by Dimakatso Komape
This is an exciting time for women’s health tech because of the convergence of three trends – we are all talking more openly about our bodies; the internet and innovations in sensor technology mean real-time body monitoring is now possible; and finally, our perceptions of health and wellness have dramatically changed from one of doctor-patient to individuals taking control for themselves.
While market opportunities expand, digital health leaders have the potential to radically innovate, shift, and transform female healthcare by empowering women to take ownership of their wellbeing, while also disrupting commonly held misconceptions. Although our country could do more in terms of funding more research on technology in women’s health. Here a few factors of women’s health being transformed by the emergence of ‘femtech’.
Technologies aimed at equipping women with useful, practical information regarding their menstrual cycles have been developed. While menstrual technologies such as period tracking apps and “smart” menstrual cups are still in the early stages of development, they allow users to gain insight into a significant factor of health that has historically been overlooked.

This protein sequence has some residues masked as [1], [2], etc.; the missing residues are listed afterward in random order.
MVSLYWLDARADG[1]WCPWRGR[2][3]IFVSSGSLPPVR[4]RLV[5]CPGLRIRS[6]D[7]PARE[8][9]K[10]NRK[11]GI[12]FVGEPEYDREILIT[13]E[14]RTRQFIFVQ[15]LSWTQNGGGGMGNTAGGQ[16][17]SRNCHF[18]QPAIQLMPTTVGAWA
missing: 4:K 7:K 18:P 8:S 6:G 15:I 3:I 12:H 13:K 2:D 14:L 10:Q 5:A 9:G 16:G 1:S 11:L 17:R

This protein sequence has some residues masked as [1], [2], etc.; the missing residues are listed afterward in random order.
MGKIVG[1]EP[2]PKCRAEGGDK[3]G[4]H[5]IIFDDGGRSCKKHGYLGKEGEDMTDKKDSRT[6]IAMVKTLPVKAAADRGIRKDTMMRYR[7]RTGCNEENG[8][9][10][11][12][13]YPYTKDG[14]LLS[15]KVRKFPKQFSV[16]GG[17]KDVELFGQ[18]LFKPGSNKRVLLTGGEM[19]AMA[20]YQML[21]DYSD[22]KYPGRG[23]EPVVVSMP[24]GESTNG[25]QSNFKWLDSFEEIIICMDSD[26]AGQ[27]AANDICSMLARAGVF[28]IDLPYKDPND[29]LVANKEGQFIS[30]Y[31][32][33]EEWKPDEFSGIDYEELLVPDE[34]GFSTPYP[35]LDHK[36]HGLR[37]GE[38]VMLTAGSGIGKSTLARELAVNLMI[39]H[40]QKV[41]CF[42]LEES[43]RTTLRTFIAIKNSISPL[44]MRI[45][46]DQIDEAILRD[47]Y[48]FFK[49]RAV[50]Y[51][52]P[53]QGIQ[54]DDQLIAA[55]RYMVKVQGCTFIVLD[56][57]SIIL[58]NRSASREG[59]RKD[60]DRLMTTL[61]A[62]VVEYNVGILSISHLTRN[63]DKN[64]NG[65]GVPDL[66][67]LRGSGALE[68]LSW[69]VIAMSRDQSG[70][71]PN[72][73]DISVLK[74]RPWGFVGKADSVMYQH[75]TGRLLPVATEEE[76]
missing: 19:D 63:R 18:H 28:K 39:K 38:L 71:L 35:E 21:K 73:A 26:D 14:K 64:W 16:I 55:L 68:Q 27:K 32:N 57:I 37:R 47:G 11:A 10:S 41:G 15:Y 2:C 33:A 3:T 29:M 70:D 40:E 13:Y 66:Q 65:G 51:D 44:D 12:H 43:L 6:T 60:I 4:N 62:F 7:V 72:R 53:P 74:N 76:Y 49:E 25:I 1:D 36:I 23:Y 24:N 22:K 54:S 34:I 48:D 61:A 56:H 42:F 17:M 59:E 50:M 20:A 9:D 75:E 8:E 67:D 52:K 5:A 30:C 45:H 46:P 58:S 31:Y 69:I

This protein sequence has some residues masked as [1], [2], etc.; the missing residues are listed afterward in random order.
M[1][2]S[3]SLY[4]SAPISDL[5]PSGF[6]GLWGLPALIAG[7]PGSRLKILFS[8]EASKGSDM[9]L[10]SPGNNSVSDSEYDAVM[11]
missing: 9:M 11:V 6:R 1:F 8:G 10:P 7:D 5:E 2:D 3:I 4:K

Various technologies have been developed to help support women’s health during pregnancy. Health startups have created apps and online platforms aimed at providing women with medical insight and emotional support throughout pregnancy and post-birth, addressing the often neglected issue of post-partum depression.
Artificial intelligence to aid medical imaging devices is utilised in checking for breast cancer. Medical device company iBreast Exam uses heat sensors to monitor metabolic and thermal symmetry between breasts for infections or lumps. These technologies aim to alter the alarming rates of invasive breast cancer.
There is certainly still a long way to go when it comes to the role of technology in healthcare. In the same way, there is still a lot of room for improvement in women’s health and in the space for women in medicine, but it’s moving in the right direction.